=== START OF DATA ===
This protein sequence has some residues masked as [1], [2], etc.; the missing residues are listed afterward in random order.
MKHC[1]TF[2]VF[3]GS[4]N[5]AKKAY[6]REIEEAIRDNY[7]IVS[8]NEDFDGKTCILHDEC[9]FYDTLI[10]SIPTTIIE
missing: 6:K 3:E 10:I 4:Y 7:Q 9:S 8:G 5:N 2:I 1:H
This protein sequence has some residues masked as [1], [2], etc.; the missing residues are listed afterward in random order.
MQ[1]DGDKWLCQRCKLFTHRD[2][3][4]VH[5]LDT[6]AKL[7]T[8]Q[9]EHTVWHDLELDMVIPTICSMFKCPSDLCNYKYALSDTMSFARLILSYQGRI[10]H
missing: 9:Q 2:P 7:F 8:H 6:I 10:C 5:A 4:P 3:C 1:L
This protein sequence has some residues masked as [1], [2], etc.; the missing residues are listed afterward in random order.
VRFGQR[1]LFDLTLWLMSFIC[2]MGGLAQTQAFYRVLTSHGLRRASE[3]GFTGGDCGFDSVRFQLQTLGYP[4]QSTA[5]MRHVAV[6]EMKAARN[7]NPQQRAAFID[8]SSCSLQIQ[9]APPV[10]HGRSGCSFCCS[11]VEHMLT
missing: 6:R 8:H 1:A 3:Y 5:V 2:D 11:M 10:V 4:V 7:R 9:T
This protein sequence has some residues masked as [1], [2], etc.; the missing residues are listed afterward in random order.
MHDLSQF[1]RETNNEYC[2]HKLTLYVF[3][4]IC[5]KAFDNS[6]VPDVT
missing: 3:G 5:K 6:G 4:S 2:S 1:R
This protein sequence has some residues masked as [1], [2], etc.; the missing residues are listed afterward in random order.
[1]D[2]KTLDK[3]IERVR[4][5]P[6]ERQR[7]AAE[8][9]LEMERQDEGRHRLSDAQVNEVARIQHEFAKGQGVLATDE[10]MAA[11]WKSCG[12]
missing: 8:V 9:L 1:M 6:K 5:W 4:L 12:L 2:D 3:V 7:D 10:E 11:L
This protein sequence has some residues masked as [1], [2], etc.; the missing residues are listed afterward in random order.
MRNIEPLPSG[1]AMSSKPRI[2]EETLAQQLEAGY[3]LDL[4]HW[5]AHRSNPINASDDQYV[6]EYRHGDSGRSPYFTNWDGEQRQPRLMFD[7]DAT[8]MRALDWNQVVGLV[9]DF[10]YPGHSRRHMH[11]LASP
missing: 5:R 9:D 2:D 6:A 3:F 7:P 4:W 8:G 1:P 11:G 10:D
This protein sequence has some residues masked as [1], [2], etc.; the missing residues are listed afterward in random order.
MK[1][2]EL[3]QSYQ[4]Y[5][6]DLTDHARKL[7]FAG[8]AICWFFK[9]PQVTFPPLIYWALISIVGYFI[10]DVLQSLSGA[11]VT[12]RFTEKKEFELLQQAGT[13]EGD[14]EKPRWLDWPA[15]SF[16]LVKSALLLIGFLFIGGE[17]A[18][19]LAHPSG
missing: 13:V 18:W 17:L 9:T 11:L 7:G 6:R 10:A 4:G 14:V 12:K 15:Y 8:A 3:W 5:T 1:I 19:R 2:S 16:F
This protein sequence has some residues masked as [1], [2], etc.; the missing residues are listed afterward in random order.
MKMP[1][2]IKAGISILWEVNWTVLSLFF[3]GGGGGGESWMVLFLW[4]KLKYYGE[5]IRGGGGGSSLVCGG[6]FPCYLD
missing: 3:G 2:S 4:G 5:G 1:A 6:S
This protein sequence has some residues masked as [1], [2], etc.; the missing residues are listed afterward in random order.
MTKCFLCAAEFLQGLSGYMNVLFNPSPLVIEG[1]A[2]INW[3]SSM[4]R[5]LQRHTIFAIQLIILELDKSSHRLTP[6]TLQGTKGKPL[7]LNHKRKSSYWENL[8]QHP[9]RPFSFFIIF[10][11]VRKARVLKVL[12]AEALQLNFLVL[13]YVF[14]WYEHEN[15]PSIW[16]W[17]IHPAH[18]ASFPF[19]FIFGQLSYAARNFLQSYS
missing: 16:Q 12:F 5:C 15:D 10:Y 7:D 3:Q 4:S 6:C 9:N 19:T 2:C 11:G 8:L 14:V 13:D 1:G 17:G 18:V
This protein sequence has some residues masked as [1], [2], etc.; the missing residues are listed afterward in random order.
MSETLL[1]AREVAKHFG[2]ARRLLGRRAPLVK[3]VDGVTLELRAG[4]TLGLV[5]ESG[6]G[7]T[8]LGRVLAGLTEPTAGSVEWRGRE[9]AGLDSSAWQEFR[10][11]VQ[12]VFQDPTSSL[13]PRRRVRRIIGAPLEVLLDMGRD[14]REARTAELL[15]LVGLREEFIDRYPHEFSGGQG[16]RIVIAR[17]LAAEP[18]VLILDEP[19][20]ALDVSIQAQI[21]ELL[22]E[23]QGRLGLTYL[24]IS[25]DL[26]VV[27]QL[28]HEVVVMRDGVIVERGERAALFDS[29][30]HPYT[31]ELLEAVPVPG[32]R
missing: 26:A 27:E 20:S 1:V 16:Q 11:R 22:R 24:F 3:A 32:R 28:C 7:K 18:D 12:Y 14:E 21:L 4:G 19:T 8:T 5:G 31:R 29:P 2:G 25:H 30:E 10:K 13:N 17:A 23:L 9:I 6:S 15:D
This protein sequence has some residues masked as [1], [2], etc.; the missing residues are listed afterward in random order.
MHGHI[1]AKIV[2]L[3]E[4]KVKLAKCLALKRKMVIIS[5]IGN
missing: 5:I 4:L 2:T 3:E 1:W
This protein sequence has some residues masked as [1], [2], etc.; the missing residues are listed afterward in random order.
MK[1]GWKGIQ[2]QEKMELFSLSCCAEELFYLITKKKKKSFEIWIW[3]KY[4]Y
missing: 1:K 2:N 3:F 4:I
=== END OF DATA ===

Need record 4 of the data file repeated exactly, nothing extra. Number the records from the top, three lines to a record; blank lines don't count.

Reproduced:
This protein sequence has some residues masked as [1], [2], etc.; the missing residues are listed afterward in random order.
MHDLSQF[1]RETNNEYC[2]HKLTLYVF[3][4]IC[5]KAFDNS[6]VPDVT
missing: 3:G 5:K 6:G 4:S 2:S 1:R